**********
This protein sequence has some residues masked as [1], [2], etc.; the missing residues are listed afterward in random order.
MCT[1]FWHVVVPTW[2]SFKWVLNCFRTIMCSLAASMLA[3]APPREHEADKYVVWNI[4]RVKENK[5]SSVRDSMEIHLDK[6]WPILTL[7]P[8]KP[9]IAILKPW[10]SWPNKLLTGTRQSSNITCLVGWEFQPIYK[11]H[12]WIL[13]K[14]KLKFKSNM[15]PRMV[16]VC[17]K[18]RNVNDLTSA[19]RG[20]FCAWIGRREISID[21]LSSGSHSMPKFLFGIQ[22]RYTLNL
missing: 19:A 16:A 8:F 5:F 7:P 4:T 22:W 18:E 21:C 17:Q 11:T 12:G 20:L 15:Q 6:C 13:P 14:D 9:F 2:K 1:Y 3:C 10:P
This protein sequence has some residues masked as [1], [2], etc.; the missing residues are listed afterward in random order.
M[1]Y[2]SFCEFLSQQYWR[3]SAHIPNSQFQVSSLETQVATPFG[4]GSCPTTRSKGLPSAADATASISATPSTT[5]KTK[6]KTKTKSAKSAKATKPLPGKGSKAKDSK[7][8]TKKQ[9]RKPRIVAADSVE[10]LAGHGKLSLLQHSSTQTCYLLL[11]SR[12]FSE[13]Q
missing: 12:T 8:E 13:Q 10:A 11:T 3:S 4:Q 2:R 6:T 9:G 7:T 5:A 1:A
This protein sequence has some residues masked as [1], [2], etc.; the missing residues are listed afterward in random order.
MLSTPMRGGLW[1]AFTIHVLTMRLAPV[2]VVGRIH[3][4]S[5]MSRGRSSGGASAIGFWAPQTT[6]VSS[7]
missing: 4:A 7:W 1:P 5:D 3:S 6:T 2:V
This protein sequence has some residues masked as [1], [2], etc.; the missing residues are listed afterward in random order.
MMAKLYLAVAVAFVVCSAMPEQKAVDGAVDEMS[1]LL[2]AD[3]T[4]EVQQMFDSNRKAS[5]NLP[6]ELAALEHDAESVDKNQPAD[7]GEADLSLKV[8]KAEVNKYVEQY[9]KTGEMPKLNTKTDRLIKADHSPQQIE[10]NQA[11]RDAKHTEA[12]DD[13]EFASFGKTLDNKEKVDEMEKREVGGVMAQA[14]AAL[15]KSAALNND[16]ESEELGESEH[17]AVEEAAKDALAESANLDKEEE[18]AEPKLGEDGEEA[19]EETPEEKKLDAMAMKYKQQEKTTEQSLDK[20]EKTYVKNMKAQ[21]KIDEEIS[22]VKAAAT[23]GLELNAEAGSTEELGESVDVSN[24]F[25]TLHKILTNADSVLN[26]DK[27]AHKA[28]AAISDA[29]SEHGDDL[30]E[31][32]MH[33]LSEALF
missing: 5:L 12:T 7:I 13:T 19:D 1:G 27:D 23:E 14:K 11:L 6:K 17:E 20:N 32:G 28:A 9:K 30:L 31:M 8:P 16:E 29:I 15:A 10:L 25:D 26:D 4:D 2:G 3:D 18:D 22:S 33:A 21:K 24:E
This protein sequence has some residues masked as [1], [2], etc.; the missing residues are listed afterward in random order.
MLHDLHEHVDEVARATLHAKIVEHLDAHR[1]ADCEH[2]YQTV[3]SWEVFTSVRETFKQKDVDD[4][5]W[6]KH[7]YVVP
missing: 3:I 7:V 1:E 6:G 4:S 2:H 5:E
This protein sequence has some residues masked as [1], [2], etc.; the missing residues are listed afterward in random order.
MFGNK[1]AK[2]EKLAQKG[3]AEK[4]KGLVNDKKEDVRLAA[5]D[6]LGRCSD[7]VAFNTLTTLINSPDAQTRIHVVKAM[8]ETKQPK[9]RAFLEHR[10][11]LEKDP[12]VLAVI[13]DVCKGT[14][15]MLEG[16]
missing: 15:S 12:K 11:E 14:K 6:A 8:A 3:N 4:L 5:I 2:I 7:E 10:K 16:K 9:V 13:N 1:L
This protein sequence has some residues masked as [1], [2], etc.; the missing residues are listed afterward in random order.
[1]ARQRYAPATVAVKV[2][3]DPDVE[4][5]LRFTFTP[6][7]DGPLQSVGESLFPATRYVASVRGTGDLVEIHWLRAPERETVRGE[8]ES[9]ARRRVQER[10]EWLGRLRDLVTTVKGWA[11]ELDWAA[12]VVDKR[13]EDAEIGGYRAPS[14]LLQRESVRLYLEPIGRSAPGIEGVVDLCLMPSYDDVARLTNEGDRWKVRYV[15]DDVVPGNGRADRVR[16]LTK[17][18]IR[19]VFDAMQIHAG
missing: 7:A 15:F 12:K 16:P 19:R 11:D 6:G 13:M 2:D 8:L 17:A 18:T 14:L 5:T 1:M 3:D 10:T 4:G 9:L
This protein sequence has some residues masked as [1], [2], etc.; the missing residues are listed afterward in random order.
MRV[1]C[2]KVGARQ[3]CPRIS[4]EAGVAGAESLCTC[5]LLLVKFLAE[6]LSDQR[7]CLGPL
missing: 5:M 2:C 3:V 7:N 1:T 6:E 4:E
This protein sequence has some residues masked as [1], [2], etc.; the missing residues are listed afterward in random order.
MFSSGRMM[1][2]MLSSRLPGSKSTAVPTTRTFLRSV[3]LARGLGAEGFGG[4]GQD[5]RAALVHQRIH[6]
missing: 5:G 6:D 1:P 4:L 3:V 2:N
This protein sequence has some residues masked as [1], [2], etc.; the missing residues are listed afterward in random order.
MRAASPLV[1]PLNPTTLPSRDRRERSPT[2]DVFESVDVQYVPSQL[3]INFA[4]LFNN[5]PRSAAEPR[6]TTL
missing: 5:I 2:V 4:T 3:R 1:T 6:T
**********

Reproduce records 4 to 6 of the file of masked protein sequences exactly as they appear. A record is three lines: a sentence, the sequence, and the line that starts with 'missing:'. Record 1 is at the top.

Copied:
This protein sequence has some residues masked as [1], [2], etc.; the missing residues are listed afterward in random order.
MMAKLYLAVAVAFVVCSAMPEQKAVDGAVDEMS[1]LL[2]AD[3]T[4]EVQQMFDSNRKAS[5]NLP[6]ELAALEHDAESVDKNQPAD[7]GEADLSLKV[8]KAEVNKYVEQY[9]KTGEMPKLNTKTDRLIKADHSPQQIE[10]NQA[11]RDAKHTEA[12]DD[13]EFASFGKTLDNKEKVDEMEKREVGGVMAQA[14]AAL[15]KSAALNND[16]ESEELGESEH[17]AVEEAAKDALAESANLDKEEE[18]AEPKLGEDGEEA[19]EETPEEKKLDAMAMKYKQQEKTTEQSLDK[20]EKTYVKNMKAQ[21]KIDEEIS[22]VKAAAT[23]GLELNAEAGSTEELGESVDVSN[24]F[25]TLHKILTNADSVLN[26]DK[27]AHKA[28]AAISDA[29]SEHGDDL[30]E[31][32]MH[33]LSEALF
missing: 5:L 12:T 7:I 13:T 19:D 1:G 27:D 23:E 14:K 11:L 6:K 17:E 20:N 32:G 28:A 9:K 30:L 31:M 8:P 16:E 29:I 15:A 10:L 25:D 26:D 4:D 2:G 3:D 18:D 22:S 33:A 21:K 24:E
This protein sequence has some residues masked as [1], [2], etc.; the missing residues are listed afterward in random order.
MLHDLHEHVDEVARATLHAKIVEHLDAHR[1]ADCEH[2]YQTV[3]SWEVFTSVRETFKQKDVDD[4][5]W[6]KH[7]YVVP
missing: 3:I 7:V 1:E 6:G 4:S 2:H 5:E
This protein sequence has some residues masked as [1], [2], etc.; the missing residues are listed afterward in random order.
MFGNK[1]AK[2]EKLAQKG[3]AEK[4]KGLVNDKKEDVRLAA[5]D[6]LGRCSD[7]VAFNTLTTLINSPDAQTRIHVVKAM[8]ETKQPK[9]RAFLEHR[10][11]LEKDP[12]VLAVI[13]DVCKGT[14][15]MLEG[16]
missing: 15:S 12:K 11:E 14:K 6:A 8:A 3:N 4:L 5:I 2:I 7:E 10:K 16:K 9:V 13:N 1:L